Vincent Tabak phoned detectives after hearing of the arrest of his landlord – and suggested that he had ”information” about him, a court heard today.
Vincent Tabak leaving court
Nigel Lickley, prosecuting at Bristol Crown Court, said: ”On the 30th of December, police announced the arrest of a 65-year-old man.
”Vincent Tabak and his girlfriend were in Holland. They contacted the detective and offered that they might have some information about their landlord.”
Tabak, who made the phone call, said he had seen Mr Jefferies’ car facing one way on the night Miss Yeates went missing, and facing a different direction the next day.
Officers travelled to Holland to meet Tabak and Tanja Morson to take statements and met them on New Year’s Eve in a hotel with Tabak’s sister.
Mr Lickley added: ”The officer noticed that Vincent Tabak was not happy to talk.
”He was particularly interested in why police had taken the front door and he asked several questions about that, despite being told it was standard police practise.
”The officer spent several hours with him. His sister and girlfriend seemed concerned about him.
”They were worried because he was tired. The officer asked Vincent Tabak to provide a DNA mouth swab and finger print.
”The officer explained to him that he had placed himself at the flat once on one occasion, he said he had been there and touched the door.
”He was noted to be getting more and more agitated.”
Tabak agreed to give his samples after the officer told him they were necessary to eliminate him from the enquiry, the court heard.
He denied any involvement in Jo’s death in a statement and told the officer on the night of December 17 he had been at home watching television before driving to Asda to go shopping.
The officer noted this contradicted a previous conversation, in which he said he had not left his flat, Mr Lickley added.
Bristol Crown Court heard how on January 15, Tabak and Tanja visited a dinner party with friends in which the conversation mainly turned to the disappearance and death of Joanna Yeates.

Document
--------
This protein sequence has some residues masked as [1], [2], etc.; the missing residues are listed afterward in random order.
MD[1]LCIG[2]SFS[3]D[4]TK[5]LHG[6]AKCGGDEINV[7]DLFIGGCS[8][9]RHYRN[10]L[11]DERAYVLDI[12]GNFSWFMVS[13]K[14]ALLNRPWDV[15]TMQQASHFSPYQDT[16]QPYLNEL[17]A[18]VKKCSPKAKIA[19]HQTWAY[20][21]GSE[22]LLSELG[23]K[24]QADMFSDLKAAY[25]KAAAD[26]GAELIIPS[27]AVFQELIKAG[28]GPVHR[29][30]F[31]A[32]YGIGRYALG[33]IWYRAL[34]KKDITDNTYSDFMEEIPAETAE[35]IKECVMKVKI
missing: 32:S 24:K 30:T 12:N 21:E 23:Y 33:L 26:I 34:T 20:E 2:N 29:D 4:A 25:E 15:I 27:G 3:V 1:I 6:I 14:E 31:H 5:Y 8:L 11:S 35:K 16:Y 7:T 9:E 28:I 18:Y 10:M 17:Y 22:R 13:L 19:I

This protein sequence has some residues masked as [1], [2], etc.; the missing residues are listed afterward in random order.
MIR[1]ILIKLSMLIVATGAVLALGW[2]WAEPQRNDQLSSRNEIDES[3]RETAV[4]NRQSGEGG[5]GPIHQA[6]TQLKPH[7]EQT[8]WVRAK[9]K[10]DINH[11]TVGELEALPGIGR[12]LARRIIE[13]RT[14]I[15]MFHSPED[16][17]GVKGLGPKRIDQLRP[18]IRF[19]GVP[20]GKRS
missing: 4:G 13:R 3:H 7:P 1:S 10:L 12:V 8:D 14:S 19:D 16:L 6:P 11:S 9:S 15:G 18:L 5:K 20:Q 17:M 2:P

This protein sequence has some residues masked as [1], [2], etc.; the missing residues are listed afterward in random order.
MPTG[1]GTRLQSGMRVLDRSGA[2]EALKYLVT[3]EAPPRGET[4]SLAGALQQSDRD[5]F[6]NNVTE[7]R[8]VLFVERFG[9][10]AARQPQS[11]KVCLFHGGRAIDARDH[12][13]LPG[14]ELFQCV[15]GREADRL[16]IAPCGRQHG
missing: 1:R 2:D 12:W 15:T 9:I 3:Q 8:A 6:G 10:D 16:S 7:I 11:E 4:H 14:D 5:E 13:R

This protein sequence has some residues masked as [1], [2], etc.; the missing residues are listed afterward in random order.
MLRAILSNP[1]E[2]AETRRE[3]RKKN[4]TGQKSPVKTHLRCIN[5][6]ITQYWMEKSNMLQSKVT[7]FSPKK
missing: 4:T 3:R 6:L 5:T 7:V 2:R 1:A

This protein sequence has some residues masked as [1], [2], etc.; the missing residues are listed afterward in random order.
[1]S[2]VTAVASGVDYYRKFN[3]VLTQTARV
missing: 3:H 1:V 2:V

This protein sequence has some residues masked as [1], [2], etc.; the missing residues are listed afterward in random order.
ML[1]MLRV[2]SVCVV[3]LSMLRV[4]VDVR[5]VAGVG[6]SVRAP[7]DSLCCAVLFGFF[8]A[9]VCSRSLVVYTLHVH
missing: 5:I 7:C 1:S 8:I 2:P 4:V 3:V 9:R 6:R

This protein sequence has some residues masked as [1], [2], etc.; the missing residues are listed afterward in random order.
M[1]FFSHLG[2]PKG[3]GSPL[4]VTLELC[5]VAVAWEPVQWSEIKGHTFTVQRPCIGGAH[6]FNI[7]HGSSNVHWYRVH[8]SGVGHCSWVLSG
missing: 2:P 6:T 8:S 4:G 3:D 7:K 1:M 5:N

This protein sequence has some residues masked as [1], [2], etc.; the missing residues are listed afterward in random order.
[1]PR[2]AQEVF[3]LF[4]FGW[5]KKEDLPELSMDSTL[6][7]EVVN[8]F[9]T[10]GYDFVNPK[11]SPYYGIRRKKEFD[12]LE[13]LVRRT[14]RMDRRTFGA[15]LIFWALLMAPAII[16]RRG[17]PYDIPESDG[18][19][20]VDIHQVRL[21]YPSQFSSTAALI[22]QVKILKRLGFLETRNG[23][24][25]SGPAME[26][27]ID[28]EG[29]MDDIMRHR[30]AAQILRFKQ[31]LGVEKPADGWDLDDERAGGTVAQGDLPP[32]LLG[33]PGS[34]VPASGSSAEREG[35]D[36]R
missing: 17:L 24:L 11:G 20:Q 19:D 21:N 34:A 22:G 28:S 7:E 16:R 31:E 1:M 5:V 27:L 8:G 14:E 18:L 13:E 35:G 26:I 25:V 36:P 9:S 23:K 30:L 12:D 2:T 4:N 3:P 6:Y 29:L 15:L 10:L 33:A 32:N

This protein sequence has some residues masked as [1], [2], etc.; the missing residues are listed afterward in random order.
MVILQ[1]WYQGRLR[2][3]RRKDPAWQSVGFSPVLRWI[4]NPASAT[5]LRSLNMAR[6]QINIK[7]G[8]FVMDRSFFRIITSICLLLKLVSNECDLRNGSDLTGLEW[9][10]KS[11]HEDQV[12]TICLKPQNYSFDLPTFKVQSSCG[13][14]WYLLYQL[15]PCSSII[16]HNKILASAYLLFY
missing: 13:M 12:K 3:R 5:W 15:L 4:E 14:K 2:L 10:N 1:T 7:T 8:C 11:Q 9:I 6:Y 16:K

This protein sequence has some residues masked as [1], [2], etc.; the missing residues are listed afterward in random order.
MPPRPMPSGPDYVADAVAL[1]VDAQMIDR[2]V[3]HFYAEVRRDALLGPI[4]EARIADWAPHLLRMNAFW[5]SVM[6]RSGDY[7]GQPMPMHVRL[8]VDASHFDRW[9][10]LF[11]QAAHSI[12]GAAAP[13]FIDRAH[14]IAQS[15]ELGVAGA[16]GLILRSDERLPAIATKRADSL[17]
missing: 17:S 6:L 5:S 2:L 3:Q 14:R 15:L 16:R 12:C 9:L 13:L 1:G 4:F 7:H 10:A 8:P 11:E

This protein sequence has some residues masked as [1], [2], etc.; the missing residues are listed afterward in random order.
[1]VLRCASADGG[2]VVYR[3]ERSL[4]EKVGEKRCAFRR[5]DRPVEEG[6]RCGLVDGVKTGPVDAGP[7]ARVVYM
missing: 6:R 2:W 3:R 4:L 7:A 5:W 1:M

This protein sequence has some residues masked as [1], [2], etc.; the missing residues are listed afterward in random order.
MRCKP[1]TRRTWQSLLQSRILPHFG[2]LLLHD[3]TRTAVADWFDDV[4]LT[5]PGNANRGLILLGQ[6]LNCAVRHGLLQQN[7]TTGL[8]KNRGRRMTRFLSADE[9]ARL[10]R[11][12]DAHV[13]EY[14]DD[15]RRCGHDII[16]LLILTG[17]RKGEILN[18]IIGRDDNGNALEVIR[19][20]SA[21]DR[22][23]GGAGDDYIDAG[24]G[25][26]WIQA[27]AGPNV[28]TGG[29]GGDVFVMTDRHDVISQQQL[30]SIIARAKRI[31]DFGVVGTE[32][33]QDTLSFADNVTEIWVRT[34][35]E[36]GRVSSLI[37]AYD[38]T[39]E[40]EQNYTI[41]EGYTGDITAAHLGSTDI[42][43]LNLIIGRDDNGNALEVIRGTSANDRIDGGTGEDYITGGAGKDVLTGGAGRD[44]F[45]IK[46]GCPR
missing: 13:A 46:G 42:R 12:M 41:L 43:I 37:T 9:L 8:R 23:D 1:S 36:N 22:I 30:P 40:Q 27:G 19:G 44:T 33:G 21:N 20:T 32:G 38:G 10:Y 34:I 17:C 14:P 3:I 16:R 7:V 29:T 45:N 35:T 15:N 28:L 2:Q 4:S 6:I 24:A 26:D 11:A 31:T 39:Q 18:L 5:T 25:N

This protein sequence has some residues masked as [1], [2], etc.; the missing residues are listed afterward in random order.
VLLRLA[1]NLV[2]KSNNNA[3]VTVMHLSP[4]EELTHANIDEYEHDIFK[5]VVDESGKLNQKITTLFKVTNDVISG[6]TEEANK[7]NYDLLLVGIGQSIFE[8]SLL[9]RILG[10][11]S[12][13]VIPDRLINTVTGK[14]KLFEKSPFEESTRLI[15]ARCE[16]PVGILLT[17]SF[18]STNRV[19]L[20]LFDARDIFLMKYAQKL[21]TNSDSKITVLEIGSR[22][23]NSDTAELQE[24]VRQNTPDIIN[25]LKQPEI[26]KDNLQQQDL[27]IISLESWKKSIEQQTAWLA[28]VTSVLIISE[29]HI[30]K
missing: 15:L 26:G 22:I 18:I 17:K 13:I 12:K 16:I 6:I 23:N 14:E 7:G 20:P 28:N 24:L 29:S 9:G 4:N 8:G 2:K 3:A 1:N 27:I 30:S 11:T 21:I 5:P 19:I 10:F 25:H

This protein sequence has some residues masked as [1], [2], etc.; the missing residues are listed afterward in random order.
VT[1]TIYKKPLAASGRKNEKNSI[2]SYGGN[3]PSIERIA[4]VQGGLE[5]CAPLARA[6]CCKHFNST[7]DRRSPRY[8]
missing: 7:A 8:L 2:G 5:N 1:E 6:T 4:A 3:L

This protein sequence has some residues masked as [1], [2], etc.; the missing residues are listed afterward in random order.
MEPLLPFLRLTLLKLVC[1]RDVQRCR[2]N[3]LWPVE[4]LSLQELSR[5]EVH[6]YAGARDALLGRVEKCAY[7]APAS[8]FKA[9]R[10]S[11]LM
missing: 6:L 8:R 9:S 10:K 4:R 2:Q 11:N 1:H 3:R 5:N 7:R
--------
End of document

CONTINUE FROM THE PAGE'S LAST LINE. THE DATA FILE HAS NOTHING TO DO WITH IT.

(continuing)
Tabak was sitting next to Sarah Maddock during the dinner. She turned to him and asked him ”about the sort of person who might commit such a murder”, Mr Lickley said.
He said: ”Her recollection is the defendant described the killer as a detached, crazy person who was able to carry on with life”.
Tabak was describing himself when he said that, Mr Lickley added.
When Tabak was arrested he was ”shaky and shocked” and did not say very much, Mr Lickley said.
He was taken to Trinity Road police station in Bristol where a DNA sample was taken – which matched the one given to the officer in Amsterdam.
Items were seized from his Aberdeen Road and his silver Renault Megane was taken. It proved very important and provided ”important links” to blood and fibres.
This helped the police show how Tabak was involved in Jo’s death, Mr Lickley said.
Jo was last seen on December 19 by priest Father Henward, who was out walking his dogs on the snow and ice in the vicinity of Canynge Road, when he spotted her returning home just after 8.30pm.
Tabak entering Asda
He told police they had both looked at each other and he had remarked: ”It’s slippery isn’t it?”
To which she had replied: ”It is, isn’t it.”
The court heard details of Greg Reardon’s 999 call to police at 00.45am on the 20th December in which he said his girlfriend was missing.
He told the operator: ”I’ve been away for the weekend and I have come back and found my girlfriend not here when she is supposed to be.
”All of her important stuff is in the flat.. her wallet, keys, phone. I am worried if she is missing or she might be in hospital somewhere.
”I am quite worried. I have called everyone that I know in the area. I said to her on Friday that I would be back on Sunday evening.
”I have been trying to ring her.”
At 9.07am on December 20 Tabak, in an email to his girlfriend Tanja, wrote: ”Hi gorgeous, I’m not feeling ok.
”I’m at work. It’s such a horrible thing to be thinking of.”
Later in the day he wrote: ”Wish we could leave for Cambridge this evening.
”Leave this mess behind. Missing you loads. V xxx.”
Tanja replied: ”Hope she will turn up at home all of a sudden.”
To which Tabak wrote: ”I will make sure you are not home alone.
”Let’s hope nothing bad happened and she is discovered healthy and well today/tomorrow.”
In another email exchange, later in the week, Tabak tells Tanja that there flat will have to be searched by police.
He said: ”As Chris put it to see if there are no dead bodies in our flat.”
The trial continues.